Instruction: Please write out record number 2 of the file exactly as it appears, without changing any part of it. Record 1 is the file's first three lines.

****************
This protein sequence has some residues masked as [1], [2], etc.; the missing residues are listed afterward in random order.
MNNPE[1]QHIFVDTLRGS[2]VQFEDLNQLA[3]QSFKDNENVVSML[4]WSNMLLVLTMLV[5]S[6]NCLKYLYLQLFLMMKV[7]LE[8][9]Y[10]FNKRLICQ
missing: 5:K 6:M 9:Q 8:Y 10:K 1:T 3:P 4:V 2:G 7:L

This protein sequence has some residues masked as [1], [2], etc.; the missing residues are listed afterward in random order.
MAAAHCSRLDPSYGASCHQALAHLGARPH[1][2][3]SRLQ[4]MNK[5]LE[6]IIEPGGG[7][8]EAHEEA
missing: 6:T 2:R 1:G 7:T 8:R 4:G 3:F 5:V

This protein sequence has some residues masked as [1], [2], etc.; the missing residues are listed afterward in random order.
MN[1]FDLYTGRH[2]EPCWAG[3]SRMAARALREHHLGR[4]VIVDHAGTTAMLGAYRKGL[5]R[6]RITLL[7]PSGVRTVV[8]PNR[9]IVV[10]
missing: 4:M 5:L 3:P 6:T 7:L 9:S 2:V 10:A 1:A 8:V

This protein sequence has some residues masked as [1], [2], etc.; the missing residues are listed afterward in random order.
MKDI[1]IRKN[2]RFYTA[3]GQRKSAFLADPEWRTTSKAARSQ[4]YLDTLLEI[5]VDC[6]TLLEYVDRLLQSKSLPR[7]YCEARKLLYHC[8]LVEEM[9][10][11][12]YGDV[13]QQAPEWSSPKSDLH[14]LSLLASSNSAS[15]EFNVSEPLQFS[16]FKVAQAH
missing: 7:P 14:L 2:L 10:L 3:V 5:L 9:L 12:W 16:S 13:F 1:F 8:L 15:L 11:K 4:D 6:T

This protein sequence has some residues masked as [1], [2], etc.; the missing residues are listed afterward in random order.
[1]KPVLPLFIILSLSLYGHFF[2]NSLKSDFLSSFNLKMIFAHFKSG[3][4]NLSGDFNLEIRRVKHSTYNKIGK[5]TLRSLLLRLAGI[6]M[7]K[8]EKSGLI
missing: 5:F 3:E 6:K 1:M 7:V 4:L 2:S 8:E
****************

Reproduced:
This protein sequence has some residues masked as [1], [2], etc.; the missing residues are listed afterward in random order.
MAAAHCSRLDPSYGASCHQALAHLGARPH[1][2][3]SRLQ[4]MNK[5]LE[6]IIEPGGG[7][8]EAHEEA
missing: 6:T 2:R 1:G 7:T 8:R 4:G 3:F 5:V